US car market weakens: VW and BMW suffer sales dampeners in the USA

US auto market weakening
VW and BMW suffer sales dampeners in the USA

Volkswagen sold a third fewer new cars in the US in the second quarter than a year ago. BMW is getting rid of almost a fifth fewer cars. The American competition also suffers from a lack of components. Porsche, on the other hand, can increase.

A lack of chips and supply chain problems are further slowing down the US car market – things are also going badly for German manufacturers. According to its own statement, Volkswagen sold 78,281 new cars in the second quarter, around a third less than a year ago. There were clear cuts in almost all models. Sales of the Atlas and Tiguan city SUVs, which have long been very popular with US customers, also collapsed again.

The half-year balance was also meager: In the first six months, sales fell by around 32 percent to 143,279 cars. The German premium supplier BMW also had to cope with a severe drop in sales on the US market. With 78,905 cars from the main BMW brand, the DAX group got rid of 18.3 percent fewer vehicles than in the same period last year, as he announced. Delivery problems would have burdened the stocks of the dealers, the group said. Limousines in particular were affected. On the other hand, BMW was able to make some gains in the SUV segment, which is particularly popular in the USA. Sales of the small car brand Mini, which belongs to the group, fell by almost half in a year-on-year comparison.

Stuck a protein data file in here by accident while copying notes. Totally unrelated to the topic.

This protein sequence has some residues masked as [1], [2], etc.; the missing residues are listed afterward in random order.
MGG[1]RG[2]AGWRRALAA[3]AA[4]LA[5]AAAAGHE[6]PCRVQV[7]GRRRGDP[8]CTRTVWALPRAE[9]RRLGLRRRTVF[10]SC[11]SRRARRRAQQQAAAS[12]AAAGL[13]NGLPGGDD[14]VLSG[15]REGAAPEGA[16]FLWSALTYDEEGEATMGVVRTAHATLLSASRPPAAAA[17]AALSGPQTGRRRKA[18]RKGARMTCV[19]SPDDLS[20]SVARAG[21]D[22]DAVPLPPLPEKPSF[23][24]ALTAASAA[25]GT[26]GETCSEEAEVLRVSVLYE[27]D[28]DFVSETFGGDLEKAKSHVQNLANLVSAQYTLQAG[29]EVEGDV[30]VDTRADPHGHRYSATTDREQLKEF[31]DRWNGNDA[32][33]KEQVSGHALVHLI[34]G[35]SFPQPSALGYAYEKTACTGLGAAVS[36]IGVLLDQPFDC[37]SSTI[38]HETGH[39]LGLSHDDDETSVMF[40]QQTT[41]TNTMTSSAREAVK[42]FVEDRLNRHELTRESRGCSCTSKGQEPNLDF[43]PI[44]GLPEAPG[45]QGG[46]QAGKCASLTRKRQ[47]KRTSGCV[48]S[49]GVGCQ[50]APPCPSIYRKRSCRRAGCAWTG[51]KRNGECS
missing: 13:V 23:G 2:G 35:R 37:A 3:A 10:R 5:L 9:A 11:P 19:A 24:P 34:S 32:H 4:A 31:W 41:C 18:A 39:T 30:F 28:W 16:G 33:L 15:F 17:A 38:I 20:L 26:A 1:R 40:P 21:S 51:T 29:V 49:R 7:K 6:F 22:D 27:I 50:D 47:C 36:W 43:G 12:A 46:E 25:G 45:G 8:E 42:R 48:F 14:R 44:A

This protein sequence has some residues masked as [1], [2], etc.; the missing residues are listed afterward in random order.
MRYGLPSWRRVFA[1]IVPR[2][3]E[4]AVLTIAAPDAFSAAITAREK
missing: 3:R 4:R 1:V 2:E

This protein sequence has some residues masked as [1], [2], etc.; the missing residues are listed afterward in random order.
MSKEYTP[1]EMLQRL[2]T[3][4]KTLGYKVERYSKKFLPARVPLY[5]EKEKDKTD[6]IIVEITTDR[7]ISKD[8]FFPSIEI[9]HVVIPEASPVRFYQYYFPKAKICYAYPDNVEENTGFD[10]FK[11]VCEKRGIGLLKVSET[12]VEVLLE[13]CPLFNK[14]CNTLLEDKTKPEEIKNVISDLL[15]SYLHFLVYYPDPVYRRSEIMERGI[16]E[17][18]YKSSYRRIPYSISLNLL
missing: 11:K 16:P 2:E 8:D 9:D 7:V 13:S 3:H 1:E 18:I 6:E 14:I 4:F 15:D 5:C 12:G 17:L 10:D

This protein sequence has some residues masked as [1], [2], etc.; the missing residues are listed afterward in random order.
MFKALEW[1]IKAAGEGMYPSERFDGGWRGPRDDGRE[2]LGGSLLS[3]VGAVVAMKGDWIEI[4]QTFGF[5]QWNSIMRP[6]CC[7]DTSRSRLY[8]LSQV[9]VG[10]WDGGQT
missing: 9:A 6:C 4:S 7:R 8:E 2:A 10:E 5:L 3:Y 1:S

The largest US automaker, General Motors (GM), posted a 15 percent drop in sales to 582,401 new vehicles in the second quarter. The company continues to struggle with supply chain problems and a persistent shortage of computer chips. According to GM, around 95,000 vehicles could not be delivered recently because components were missing. The automaker is working closely with suppliers to fix the problems as quickly as possible. GM expects a quarterly profit of between 1.6 billion and 1.9 billion US dollars – which is significantly less than analysts expected on average.

One of the few positive exceptions in the second quarter was the VW sports car subsidiary Porsche. Here, sales increased by 2.8 percent to 19,487 cars, as the company announced at its US headquarters in Atlanta. The pearl of returns in the VW Group was thus able to assert itself against the weak overall trend on the market. After the first six months, however, Porsche still recorded a minus of 10.5 percent to 32,529 cars. The sales figures for the luxury class manufacturer Audi, which also belongs to the VW Group, were not yet available. The same applies to German competitor Mercedes-Benz.

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